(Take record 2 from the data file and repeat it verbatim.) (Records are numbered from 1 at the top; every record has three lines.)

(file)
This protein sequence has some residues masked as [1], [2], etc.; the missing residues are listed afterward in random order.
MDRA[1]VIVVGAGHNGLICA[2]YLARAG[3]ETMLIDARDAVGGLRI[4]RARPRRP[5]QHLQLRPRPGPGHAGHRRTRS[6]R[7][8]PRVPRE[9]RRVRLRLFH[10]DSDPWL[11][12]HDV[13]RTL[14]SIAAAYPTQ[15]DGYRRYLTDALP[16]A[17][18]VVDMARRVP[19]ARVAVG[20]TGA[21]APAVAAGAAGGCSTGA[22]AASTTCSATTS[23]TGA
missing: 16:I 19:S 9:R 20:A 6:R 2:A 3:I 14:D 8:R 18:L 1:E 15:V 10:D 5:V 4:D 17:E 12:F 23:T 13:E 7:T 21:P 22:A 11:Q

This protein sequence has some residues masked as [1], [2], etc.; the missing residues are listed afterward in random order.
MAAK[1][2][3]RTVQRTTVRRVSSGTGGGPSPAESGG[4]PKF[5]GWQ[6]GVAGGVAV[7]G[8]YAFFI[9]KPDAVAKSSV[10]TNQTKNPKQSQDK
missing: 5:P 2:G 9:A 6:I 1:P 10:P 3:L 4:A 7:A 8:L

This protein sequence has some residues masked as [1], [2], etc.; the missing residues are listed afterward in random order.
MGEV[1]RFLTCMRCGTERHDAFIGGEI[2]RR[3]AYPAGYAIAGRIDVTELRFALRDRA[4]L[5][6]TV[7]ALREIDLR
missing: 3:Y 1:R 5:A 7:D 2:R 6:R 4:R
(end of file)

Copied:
This protein sequence has some residues masked as [1], [2], etc.; the missing residues are listed afterward in random order.
MAAK[1][2][3]RTVQRTTVRRVSSGTGGGPSPAESGG[4]PKF[5]GWQ[6]GVAGGVAV[7]G[8]YAFFI[9]KPDAVAKSSV[10]TNQTKNPKQSQDK
missing: 5:P 2:G 9:A 6:I 1:P 10:P 3:L 4:A 7:A 8:L